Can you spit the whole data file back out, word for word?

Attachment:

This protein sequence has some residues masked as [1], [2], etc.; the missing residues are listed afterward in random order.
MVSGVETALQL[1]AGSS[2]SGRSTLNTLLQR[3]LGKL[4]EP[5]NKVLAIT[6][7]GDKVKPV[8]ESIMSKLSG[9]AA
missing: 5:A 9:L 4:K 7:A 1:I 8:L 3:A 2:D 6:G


This protein sequence has some residues masked as [1], [2], etc.; the missing residues are listed afterward in random order.
MVSGVETALQL[1]AGSS[2]SGRSTLNTLLQR[3]LGKL[4]EP[5]NKVLAIT[6][7]GDKVKPV[8]ESIMSKLSG[9]AA
missing: 5:A 9:L 4:K 7:A 1:I 8:L 3:A 2:D 6:G